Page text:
by Connie Faber, CL editor
A wedding I attended at the beginning of the summer reminded me why the things that we do together as U.S. Mennonite Brethren are important. At the end of the marriage ceremony the pastor invited an older woman from the bride’s congregation and a younger man from the groom’s home church to offer prayers for the couple.
These two individuals had served as Ministry Quest (MQ) mentors for the bride and groom when as high school students they participated in this yearlong leadership program. The purpose of MQ is to help young people understand God’s call on their lives. The fact that this couple asked their MQ mentors to be part of their wedding day told me how important this process was to them.
Ministry Quest is just one example of the things we do better together as U.S. Mennonite Brethren. Preparing young people for ministry in the church and in their chosen professions is a historical priority for us. And so owning a college and a university together makes sense; it’s something few congregations could manage on their own.
Working together to equip pastors, missionaries and church planters allows us to be more efficient, to develop our theology in community and to highlight the distinctive Anabaptist and evangelical theology we hold as U.S. Mennonite Brethren.
When we band together as local congregations, regardless of size and location, we have the resources to plant churches in our own country and around the world. Publishing online and in print is affordable when we work together. We can offer low-interest loans to churches when we pool our financial resources.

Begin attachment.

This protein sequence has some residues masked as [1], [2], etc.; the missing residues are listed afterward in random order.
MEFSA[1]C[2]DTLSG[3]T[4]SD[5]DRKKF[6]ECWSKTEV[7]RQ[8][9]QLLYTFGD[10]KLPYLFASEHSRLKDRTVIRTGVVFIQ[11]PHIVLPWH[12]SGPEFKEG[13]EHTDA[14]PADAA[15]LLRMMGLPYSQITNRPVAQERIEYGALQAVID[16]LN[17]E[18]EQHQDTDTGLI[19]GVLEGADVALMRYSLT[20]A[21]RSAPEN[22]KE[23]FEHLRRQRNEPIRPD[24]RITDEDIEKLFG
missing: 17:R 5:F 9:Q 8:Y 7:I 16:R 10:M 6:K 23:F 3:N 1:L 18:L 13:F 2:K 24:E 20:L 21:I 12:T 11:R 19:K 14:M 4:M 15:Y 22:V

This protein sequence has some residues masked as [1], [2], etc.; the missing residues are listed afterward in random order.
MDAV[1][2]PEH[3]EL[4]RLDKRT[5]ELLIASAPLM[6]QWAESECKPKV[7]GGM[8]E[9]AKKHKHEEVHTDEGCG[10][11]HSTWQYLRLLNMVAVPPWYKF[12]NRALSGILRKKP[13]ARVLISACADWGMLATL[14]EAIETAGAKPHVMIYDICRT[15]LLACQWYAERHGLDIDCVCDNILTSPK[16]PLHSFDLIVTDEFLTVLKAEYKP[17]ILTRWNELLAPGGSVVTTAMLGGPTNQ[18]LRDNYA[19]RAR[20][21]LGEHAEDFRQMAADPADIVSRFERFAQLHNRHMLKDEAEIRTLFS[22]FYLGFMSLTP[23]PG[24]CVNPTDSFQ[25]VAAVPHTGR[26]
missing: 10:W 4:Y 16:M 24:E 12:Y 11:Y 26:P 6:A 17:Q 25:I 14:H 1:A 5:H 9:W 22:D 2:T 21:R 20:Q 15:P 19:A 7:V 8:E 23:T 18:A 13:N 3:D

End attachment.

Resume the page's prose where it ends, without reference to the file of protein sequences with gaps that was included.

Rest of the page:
Delegates and guests who attended Conection 2012, the biennial USMB delegate convention held last month in Omaha, Neb., heard from about a dozen people that lead national and binational MB endeavors. Hearing firsthand reports is one of the benefits of attending a national convention.
We leave national events excited and inspired. We leave more familiar with the things we do together and better equipped to introduce Mennonite Brethren resources, programs and ministries to our home congregations. There is a good reason why when asked about a national convention many of us say, “You had to be there.”
Providing delegates with the information we need to champion Mennonite Brethren ministries in our home congregations is a key goal of biennial USMB delegate conventions. And Conection 2012 deserves high marks for accomplishing that objective. No, the business sessions weren’t perfect as there is always room for improvement. But delegates left Omaha excited about the work of USMB and its partner agencies.
And so I encourage individuals and congregations to begin planning now for the 2014 convention. Watch for announcements as to the date and location and then mark your calendars—both at home and at church. Start saving for Conection 2014. Biennial USMB conventions are expensive events, but the benefit to local churches is significant enough that it’s worth helping delegates cover some of the costs. Let’s encourage the congregations we are part of to set aside funds now to help our delegates attend Conection 2014.